Be Well!: Jewish Immigrant Health and Welfare in Glasgow, 1860-1914 (Paperback)Kenneth Collins (author)
Paperback 160 Pages / Published: 01/10/2001
- Not available
There were many health problems in Victorian Glasgow. Infectious diseases were common amid slum conditions and poverty. The enlarging city drew immigrants from all over Scotland, from Ireland and from Continental Europe. This book looks at the response of the Jewish community in Glasgow to its health problems and the complex community-based welfare infrastructure it created. There was an emphasis on self-help and enabling the immigrants to become financially independent. The book shows how trachoma came to be perceived as an immigrant disease and how it was used as an issue in the attempt to control Jewish immigration. The book also examines the competition for bodies and souls between Jewish and Christian missionary welfare bodies in the Gorbals. It looks at the experience of Jewish patients in the psychiatric hospitals using contemporary case records to illustrate attitudes to mental illness and to the Jewish immigrants. It also shows the first moves by the immigrant Jews themselves to take advantage of the educational opportunities in Glasgow and become doctors themselves.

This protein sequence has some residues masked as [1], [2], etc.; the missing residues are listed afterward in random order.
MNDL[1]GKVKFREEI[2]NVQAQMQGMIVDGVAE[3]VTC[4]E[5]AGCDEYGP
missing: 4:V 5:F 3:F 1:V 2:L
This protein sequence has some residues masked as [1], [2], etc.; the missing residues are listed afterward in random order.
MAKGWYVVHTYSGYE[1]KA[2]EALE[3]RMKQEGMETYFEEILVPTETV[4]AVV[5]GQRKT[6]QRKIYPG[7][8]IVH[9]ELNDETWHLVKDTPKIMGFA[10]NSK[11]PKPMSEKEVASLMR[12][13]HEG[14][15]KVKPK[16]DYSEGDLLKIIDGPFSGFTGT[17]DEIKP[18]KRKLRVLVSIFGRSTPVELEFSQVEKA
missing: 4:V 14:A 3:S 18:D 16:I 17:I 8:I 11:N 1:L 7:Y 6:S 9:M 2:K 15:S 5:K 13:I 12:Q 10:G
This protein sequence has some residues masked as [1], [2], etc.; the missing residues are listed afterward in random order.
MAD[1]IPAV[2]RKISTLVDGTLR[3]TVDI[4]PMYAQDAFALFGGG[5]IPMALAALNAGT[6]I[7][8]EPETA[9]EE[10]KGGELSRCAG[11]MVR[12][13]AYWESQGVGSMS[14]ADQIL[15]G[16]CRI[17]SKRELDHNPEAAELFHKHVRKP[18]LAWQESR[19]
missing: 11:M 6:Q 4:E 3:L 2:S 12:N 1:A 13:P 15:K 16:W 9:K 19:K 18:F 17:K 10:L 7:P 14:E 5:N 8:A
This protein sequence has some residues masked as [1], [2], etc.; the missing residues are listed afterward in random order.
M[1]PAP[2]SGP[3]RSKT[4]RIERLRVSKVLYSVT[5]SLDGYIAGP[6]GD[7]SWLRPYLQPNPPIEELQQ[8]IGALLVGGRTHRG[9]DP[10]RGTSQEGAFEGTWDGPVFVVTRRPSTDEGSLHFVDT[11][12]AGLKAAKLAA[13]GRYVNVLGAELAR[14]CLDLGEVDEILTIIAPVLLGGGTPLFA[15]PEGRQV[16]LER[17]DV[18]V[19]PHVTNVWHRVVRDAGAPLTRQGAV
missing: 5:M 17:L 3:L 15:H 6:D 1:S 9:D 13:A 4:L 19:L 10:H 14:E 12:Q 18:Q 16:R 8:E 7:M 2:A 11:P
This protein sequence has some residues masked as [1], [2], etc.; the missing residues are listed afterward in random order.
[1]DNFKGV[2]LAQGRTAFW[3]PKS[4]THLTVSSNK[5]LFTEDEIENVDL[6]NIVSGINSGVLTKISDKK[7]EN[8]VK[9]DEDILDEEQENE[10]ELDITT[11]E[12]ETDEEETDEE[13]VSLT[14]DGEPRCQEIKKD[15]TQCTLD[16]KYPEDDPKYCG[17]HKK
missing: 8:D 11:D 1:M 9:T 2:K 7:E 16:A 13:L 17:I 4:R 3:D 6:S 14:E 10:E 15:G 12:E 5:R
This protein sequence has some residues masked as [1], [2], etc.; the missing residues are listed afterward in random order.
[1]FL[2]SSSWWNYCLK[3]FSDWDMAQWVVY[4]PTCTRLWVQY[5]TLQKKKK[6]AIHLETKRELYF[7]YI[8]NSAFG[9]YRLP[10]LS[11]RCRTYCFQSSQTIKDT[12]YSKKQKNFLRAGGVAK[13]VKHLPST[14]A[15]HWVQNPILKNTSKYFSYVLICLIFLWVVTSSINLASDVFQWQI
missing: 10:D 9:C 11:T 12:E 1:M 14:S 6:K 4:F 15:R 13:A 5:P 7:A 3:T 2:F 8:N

Publisher: Birlinn General
Number of pages: 160
Weight: 277 g
Dimensions: 220 x 139 x 18 mm
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